A noodle bowl with greens and protein is my constant back pocket meal. I’ve always got these three things in some form in my house at all times. Lately, the protein mixed into the bowl has been tempeh.
Tempeh is an Indonesian soy food that is made from fermenting cooked soybeans with a mold. You can also find varieties with barley, oats, and other grains included. It comes in a block-like shape like tofu and is sold in the refrigerated section near tofu. Tempeh has more protein than tofu, as well as more fiber.
Tempeh has also been around since at least the 1800s, which I like because this isn’t just another soy product that you can find on the shelves that some big food company came up with. Lots of people (including myself) are starting to be more aware of their soy consumption. Soy is starting to pop up in a lot of different foods where they may or may not need to be in, and we all know eating too much of one thing isn’t the best. I feel much more comfortable consuming a soy food that’s been in a culture for a long time, like tofu and tempeh. I also keep my tempeh/tofu consumption to about 1-2 times a week.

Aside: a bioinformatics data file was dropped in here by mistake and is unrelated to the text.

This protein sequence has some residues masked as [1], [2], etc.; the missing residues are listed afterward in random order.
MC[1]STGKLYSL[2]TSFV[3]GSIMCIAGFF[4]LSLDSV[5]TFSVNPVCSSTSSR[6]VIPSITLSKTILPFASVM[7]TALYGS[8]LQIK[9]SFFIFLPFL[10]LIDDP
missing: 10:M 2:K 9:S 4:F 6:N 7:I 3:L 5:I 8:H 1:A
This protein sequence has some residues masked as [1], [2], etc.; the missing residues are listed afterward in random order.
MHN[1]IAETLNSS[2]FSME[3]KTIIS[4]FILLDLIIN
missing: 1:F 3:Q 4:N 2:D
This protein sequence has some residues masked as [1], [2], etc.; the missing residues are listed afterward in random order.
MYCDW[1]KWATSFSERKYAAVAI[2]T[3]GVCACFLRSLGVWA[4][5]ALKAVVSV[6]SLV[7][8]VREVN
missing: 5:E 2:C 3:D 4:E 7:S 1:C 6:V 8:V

Unlike tofu, tempeh has a nutty umami flavor, which can be magnified by drizzling some soy sauce on it while pan frying. because the beans and grains are mostly whole in the block of tempeh, you have more to chew, and the that texture makes it feel so much more satisfying.
Cooking tempeh is pretty straightforward for me. I cut them into 1/2″ slices and pan fry them in a sauté pan with some olive oil on medium high heat for about 3-4 minutes on each side. I drizzle a little bit of soy sauce on each side to give it a bit more flavor. And that’s it. I’ll either serve them as little logs, or I’ll crumble them up with my wooden spoon after cooking and sprinkle them, like I did with this noodle bowl.
Try mixing up your favorite go-to dish with a new vegetable or protein. What happens may surprise you and become a new favorite.
This recipe is part of a series called Nutrition DL. Nutrition DL gives you the download on seasonal fruits, vegetables, or pantry staples. Once you learn about the basics of the featured ingredient, I share a four recipes over four weeks to inspire and feed you with this great seasonal food. Check out other foods I’ve covered here.